Resisting the signing of treaties on human rights. Opposing equal rights for gays. Discouraging the use of birth control.

The usual list of things that people dislike about the Catholic church.

On that basis, they argue, the UK should not allow this man into the country on a state visit.

But … take a good look at that list. Is that any worse than the positions that might be taken by a potential Republican nominee for US President in 2012? Any worse than the current President, or the previous one?

Is Pope Benedict [insert a combination of Xs, Vs and Is here] really worse than Putin? The last couple of South African Prime Ministers? The man who was nearly elected as Prime Minister in Australia recently?

I would tend towards “no” on each count. Which means that the level and source of opposition boils down to two things:

1. He is the head of a religion, as well as the head of state for the Holy See.
2. Followers of his religion are numerous, and excited about his visit.

Neither of these warrant protestation. Protesting will not make him recant his religion. As his politics are inspired from his religion (and not vice versa), protesting will not make him change his politics.

Instead, protests focus the cameras more firmly on the man. Protests make what he says seem more important, rather than less so. Protests help to give him a stage.

Why I might be wrong

The Pope is, apparently, not very politically astute. And very sensitive.

His comments today — to compare atheists and secularists to Nazis, and term the actions of Nazi Germany “the atheist extremism of the twentieth century” are blatantly false.

The Pope who, it should be noted, is a former Hitler Youth member.

The Pope who, it should be noted, has supported a holocaust denier.

The Pope who, it should be noted, is the head of an organisation which launched the Crusades, is responsible for the Inquisition, held Galileo under house arrest for correctly describing the movement of celestial bodies, covered up child molestation by its priests, and which feels that ordaining women is a sin akin to molesting a child.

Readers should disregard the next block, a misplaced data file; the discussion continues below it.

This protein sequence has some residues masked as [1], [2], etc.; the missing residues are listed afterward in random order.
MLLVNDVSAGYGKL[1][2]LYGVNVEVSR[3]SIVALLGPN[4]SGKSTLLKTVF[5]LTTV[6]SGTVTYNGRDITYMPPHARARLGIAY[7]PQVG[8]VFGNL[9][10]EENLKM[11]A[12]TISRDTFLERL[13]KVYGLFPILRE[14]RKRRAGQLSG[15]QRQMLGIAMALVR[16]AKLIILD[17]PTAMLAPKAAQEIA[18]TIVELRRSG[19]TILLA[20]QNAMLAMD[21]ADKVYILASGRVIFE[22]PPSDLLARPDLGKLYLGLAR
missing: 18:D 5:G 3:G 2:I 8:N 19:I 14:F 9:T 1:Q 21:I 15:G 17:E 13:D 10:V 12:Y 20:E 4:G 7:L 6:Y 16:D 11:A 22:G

The Pope who, it should be noted, is speaking in Britain. The British are relatively sensitive about being called Nazis. And have some pretty crazy libel laws.

It is hard to see what the Pope gains by making this comparison — it merely makes him sound ridiculous. And that he was pushed to it by the fact that protests were being organised speaks to a huge lack of composure.

Maybe the protest have a chance for success after all, which I did not see before.

In any case, as an atheist who — when he left for work this morning — really could not have cared less what the Pope was doing this weekend and thought the protests were a bit dumb, I am now (due to the man’s actions) tempted to go join the throngs in protest on Saturday.

Because being called names without merit or evidence angers me. Having a head of state stand up and denounce my kind on a public broadcast and tell the country that they need to be on guard against me is not merely inflammatory — it is threatening.

And I stand up when people are threatened.

Rather unlike the Catholic church during World War II.

The morning coffee vs the killer robots

Far and away the best headline of the day: Call for debate on killer robots. I hope they hold said debate, and invite the governor of California as a subject matter expert.

(by Frank Chimero)

And now it’s debunking time!

We begin with the Economist taking on the myth of the fundamentalist atheist.

There are still those out there who insist that Obama was born in Kenya, and his presidency is illegal. They are now clinging to a purported Kenyan birth certificate that has surfaced. The birth certificate, as it turns out, appears to be a really, really bad forgery.